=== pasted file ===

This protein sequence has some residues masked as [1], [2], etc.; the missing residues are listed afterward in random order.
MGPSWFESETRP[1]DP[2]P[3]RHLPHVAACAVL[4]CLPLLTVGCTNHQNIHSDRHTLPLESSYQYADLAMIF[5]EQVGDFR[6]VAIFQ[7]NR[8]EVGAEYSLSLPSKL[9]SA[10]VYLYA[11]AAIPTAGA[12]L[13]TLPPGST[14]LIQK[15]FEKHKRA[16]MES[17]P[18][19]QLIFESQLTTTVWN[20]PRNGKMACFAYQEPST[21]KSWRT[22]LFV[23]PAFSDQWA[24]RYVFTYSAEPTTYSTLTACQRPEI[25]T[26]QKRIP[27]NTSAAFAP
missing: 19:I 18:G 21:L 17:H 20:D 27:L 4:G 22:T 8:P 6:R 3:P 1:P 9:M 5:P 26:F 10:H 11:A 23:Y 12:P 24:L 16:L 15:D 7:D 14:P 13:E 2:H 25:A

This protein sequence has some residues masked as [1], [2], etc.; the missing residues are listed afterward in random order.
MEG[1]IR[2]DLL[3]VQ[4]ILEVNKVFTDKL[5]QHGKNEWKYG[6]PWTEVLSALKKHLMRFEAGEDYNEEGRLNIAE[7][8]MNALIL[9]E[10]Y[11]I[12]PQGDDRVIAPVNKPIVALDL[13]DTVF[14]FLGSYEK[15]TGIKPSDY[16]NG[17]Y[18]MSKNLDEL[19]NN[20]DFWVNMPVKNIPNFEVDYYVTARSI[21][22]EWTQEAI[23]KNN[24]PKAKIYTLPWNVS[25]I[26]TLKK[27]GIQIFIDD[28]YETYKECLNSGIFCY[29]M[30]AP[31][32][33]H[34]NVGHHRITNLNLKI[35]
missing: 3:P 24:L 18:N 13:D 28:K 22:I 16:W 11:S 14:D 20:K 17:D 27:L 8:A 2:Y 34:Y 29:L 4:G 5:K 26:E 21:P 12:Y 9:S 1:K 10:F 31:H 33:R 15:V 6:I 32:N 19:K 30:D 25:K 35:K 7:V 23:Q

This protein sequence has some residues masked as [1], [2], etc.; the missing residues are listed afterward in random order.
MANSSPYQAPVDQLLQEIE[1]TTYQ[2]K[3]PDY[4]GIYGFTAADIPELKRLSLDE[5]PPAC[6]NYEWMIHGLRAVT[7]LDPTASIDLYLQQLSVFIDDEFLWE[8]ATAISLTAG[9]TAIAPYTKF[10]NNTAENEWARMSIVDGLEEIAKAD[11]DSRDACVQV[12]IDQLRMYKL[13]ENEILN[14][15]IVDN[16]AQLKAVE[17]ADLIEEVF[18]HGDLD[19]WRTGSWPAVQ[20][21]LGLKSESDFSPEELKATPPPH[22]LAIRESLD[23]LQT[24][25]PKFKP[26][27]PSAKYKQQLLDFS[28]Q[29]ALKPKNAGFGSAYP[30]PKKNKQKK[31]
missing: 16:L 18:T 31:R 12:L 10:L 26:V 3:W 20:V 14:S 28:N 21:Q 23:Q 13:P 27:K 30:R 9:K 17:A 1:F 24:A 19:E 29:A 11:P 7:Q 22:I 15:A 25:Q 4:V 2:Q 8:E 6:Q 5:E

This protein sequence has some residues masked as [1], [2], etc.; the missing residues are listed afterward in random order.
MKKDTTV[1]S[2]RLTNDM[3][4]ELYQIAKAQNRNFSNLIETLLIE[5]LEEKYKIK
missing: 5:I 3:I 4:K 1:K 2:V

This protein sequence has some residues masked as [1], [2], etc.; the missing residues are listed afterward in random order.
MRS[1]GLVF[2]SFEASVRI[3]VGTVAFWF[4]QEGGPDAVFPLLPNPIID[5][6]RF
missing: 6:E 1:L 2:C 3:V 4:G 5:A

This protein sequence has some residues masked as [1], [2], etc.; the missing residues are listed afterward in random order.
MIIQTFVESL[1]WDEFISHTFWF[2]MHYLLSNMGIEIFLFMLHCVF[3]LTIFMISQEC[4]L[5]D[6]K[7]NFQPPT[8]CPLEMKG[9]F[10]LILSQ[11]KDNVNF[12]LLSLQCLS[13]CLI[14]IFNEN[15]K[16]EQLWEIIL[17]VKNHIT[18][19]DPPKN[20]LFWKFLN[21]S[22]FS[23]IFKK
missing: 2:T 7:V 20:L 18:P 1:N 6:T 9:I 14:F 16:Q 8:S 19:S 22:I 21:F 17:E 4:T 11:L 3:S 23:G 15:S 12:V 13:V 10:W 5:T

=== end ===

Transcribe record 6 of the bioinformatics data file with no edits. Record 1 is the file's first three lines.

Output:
This protein sequence has some residues masked as [1], [2], etc.; the missing residues are listed afterward in random order.
MIIQTFVESL[1]WDEFISHTFWF[2]MHYLLSNMGIEIFLFMLHCVF[3]LTIFMISQEC[4]L[5]D[6]K[7]NFQPPT[8]CPLEMKG[9]F[10]LILSQ[11]KDNVNF[12]LLSLQCLS[13]CLI[14]IFNEN[15]K[16]EQLWEIIL[17]VKNHIT[18][19]DPPKN[20]LFWKFLN[21]S[22]FS[23]IFKK
missing: 2:T 7:V 20:L 18:P 1:N 6:T 9:I 14:F 16:Q 8:S 19:S 22:I 21:F 17:E 4:T 11:L 3:S 23:G 15:S 12:V 13:V 10:W 5:T